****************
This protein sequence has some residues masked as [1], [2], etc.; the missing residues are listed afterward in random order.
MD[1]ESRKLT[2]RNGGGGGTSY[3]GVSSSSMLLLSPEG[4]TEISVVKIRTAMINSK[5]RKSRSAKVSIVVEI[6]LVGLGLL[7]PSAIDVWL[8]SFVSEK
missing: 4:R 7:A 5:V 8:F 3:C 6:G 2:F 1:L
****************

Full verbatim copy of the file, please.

This protein sequence has some residues masked as [1], [2], etc.; the missing residues are listed afterward in random order.
MD[1]ESRKLT[2]RNGGGGGTSY[3]GVSSSSMLLLSPEG[4]TEISVVKIRTAMINSK[5]RKSRSAKVSIVVEI[6]LVGLGLL[7]PSAIDVWL[8]SFVSEK
missing: 4:R 7:A 5:V 8:F 3:C 6:G 2:F 1:L